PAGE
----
A Planer is a multipurpose machine designed to perform several functions, it is suitable for reducing the thickness of lumber to the size needed for an project, or to smooth a rough side of wood.
As with most things woodworking, it really depends on your personal work habits and the kind of projects you build, so you’ll find a lot of differing opinions on this topic. Some believe you should get as much capacity as possible, and others think you shouldn’t go much wider than your jointer bed. But even the smallest planer on the market is going to be about 12″ wide, which is significantly wider that most of our jointers.
Woodworking machines such as spindle molders and thickness planer are multipurpose, designed to perform several functions. Thickness planer is a professional machine suitable for small to mid-sized workshops. It is built for the heavy wear and tear encountered in professional workshops.
After you have tried all of the woodworking tools you will start to wonder whether you can have one machine that replaces them. And if you want to reduce the thickness of a stock to a size needed for an application, or to simply smooth out a rough face of a stock than a planer thicknesser is a right machine for you.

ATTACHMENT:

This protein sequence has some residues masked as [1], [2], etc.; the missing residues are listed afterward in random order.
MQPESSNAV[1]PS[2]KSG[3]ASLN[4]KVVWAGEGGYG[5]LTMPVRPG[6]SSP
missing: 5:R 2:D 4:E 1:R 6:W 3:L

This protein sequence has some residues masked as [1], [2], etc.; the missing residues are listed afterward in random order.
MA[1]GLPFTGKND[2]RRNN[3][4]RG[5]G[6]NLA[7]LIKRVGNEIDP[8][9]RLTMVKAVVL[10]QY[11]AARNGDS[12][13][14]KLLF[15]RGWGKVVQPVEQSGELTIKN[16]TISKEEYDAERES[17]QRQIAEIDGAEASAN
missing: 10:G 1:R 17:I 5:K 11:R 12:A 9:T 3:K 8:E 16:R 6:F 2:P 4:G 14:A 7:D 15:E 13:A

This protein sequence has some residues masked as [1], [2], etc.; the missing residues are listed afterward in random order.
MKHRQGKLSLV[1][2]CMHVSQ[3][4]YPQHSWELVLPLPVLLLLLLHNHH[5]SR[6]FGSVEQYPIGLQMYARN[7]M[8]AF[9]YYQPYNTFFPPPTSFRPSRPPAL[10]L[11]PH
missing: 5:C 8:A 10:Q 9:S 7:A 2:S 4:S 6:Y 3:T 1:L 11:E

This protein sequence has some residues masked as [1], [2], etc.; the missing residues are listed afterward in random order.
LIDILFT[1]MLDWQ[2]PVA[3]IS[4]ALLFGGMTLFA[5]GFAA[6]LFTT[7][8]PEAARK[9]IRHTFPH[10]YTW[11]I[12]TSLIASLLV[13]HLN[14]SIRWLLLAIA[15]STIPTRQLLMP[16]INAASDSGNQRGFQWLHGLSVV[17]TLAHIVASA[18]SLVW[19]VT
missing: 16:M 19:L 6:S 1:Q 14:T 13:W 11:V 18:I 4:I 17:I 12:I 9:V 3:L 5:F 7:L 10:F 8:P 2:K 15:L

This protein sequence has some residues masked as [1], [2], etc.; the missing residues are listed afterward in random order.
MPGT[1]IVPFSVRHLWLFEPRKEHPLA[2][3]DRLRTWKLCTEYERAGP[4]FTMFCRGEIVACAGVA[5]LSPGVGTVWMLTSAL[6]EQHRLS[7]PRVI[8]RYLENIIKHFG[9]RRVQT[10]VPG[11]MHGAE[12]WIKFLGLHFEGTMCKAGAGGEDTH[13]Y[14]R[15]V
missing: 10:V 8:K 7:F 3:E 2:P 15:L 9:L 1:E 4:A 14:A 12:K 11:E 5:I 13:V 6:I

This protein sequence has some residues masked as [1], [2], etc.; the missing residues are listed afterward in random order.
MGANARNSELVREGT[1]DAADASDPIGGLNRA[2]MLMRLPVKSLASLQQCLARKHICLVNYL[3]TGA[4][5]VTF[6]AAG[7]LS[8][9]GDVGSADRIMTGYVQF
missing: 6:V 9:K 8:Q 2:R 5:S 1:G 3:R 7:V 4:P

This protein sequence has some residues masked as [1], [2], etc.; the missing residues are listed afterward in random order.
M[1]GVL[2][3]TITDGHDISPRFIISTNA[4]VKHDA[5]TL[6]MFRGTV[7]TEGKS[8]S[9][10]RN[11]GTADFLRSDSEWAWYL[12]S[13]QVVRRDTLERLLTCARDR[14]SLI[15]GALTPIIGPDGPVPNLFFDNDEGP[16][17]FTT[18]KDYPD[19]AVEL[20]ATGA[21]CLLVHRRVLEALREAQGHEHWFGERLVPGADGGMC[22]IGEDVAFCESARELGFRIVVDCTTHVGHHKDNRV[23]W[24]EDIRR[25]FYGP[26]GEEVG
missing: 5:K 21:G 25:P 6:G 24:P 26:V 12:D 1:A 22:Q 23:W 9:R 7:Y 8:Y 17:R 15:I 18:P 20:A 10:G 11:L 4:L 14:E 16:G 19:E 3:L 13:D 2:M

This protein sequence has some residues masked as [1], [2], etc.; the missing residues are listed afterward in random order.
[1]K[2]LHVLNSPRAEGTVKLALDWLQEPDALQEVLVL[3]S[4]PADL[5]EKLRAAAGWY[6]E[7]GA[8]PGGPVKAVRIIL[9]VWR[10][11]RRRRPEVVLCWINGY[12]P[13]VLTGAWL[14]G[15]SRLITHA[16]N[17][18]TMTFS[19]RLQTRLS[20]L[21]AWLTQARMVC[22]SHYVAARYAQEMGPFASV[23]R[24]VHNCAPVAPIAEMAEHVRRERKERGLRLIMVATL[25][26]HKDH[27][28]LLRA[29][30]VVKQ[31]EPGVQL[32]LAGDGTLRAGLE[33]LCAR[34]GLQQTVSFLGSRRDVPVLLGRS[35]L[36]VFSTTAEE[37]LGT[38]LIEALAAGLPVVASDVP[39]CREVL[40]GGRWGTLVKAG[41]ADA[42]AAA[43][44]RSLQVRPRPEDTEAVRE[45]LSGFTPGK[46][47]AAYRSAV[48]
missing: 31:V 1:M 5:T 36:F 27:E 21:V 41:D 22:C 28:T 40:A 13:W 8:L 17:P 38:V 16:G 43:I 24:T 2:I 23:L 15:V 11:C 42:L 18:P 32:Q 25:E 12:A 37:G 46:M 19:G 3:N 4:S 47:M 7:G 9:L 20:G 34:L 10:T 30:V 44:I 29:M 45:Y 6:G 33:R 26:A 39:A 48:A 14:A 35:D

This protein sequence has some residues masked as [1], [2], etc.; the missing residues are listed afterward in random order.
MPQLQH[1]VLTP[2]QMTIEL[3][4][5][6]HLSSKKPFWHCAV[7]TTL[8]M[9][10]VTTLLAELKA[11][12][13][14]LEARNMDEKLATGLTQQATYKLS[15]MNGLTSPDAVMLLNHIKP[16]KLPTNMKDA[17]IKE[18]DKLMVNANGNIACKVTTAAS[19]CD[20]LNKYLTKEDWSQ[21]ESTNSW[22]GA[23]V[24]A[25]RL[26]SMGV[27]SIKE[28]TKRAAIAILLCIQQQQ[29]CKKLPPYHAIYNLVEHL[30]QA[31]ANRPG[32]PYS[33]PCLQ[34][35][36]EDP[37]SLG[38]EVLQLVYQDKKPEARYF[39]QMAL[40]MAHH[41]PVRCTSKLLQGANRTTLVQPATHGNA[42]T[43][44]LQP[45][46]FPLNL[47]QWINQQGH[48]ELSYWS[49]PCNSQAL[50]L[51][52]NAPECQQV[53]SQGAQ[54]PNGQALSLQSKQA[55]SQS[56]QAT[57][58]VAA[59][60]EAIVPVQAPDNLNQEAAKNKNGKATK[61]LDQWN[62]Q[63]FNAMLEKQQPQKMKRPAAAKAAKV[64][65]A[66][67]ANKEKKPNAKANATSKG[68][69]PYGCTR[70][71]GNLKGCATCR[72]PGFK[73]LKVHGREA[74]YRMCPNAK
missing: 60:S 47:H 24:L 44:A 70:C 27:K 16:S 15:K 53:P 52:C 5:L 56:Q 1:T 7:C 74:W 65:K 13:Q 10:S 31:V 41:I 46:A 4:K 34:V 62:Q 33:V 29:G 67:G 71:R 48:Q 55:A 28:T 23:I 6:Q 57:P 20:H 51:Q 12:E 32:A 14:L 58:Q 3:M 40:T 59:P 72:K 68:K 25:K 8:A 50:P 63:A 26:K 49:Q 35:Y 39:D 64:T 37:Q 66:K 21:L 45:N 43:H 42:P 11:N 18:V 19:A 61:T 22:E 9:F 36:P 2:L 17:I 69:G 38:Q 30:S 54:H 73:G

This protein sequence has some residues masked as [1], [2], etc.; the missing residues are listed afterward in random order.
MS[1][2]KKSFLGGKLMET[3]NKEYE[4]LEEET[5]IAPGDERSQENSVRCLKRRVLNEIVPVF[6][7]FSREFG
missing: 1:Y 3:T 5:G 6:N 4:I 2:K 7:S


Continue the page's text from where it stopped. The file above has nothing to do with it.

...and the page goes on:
Years ago, when a woodworker was working with a piece of stock that was too thick, they used a large hand plane to shave thin, even strips of material until the piece was the right thickness. This method was arduous and time consuming, but in the hands of an experienced craftsman, extremely effective.
If I had to pick only one, I would get the planer first. That way you can at least get your lumber pretty darn close to flat and parallel. Furthermore, you can re-size your lumber when necessary. And for jointing tasks, you can always do a few tricks at the table saw, or use a router and a straight edge. Or just invest in a nice long jointer plane. I’ll tell ya, these days, I would be lost without both the jointer and the planer.
Methods for planing warped wood flat. I need to flatten some boards that are too wide for my 6" jointer. It seems that if I could support a twisted, cupped, bowed or otherwise warped board from below, using a fixture, I could get one side of the board flat with repeated passes through my planer. And once one side is flat, the planer can make the opposite surface parallel to the first.
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